Nadia Kabir Barb
SLEEP: the word seems to be an elusive memory that tantalises and taunts me every day. I think once you become a parent you really do give up your right to have a peaceful night's sleep for the foreseeable future. I was remembering my childhood when my father used to insist on me taking a nap after lunch and the inevitable battle that used to ensue to get out of having to lie down and waste my valuable time where I could be doing a million other things. Right now the thought of having a siesta after lunch or at any time for that matter seems like a luxury I would give my right arm for.
One of the most dreaded sounds I can think of is the beeping or buzzing of the alarm clock first thing in the morning! Even an extra five minutes is not something to turn up ones nose at. I mean how many times have you hit the snooze button and rolled over and fallen asleep for those precious few minutes. We always hear that at least eight hours of sleep is recommended by doctors or sleep experts. But how many people actually sleep for eight hours a night at a stretch? Babies under the age of two require thirteen to seventeen hours of sleep a day which is obviously more sleep than adults need and it is probably the only time in our lives that we get the requisite amount of sleep. But as we grow older from adolescence to adulthood the actual time we spend sleeping becomes more and more reduced. I think this is partly due to the fast pace of life that we tend to lead these days. People are likely to work longer hours and therefore stay up later, and with the ever growing number of television channels we give up sleep time to watch our favourite shows, or earlier times for schools does not allow for the necessary eight hours!
What sleep deprivation does do, is lead to a society where people spend an awfully large part of their life in a perpetual state of being tired. Apart from the fact that this is just not an ideal state of being, it can also lead to other related problems such as increased fatigue, depression, difficulty with social relationships, decreased productivity, breathing disorders, heart disease, etc. I know from my personal experience that the first symptom to show itself when I feel particularly tired is irritability and the fact that the simplest of tasks requires a disproportionate amount of effort. In fact I think I start to resemble a grizzly bear on those days when sleep has eluded me! I was joking with my husband that as a teenager or even in my twenties staying up late was not such a big deal and chatting with my cousins into the wee hours of the night or finishing a book in one sitting was something I looked forward to, but these days if I were given a choice I would choose the comfort and company of my bed any day!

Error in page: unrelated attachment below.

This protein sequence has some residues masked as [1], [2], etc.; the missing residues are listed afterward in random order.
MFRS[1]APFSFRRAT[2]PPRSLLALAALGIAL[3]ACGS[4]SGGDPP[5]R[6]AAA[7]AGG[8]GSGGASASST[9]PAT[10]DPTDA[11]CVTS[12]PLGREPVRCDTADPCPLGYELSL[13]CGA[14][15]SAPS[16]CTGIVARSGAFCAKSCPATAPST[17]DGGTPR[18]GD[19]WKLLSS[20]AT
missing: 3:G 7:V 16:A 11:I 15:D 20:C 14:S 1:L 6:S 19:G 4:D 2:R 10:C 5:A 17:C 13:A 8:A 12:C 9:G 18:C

One thing in Bangladesh that I do have an objection to is that children do not seem to have a given bed time. They stay awake till too late and even on school nights attend parties with their parents. This is one thing that I feel quite strongly about as children need their quota of sleep and without it they do not function at their full capacity in school and it is also harmful to their health. My son came to me with a request the other day to be allowed to move his bed time 15 minutes later as most of his friends in his class had a later bedtime than him! This did not seem like too much of a departure from my strict regime so he was granted his wish! Having a specified bedtime, allows the children to follow a pattern and gives them the necessary hours of sleep they require.
There are many people who do not just suffer from sleep deprivation but from actual sleep disorders. Not falling into the category of an insomniac, I find that it is better to steer clear of any medication to aid me in my quest for a decent night's sleep. What I have found is that following a few very basic rules does help to get a slightly more peaceful night's rest. For example, not eating a heavy meal just before going to bed helps tremendously. It is also not wise to drink any caffeinated beverages prior to going to bed. Therefore a hot cup of tea or coffee is likely to keep you up rather than help you get a good night's sleep! However having a hot shower or bath can be very relaxing and actually lend a hand in getting us those zzzz's we hanker after. Watching television right before going to bed is not recommended as you don't want to stimulate your brain last thing at night. On the contrary it should be a time for winding down and giving yourself a bit of quiet time.
Sometimes we think that we can manage perfectly fine without adequate sleep but after a while our body starts to send signals telling us that we are not getting the required amount of rest that we need every night to re charge our internal batteries. With the hectic lifestyle that we lead these days it is all the more reason to look after our health simply by trying to get a good night's sleep!
(R) thedailystar.net 2006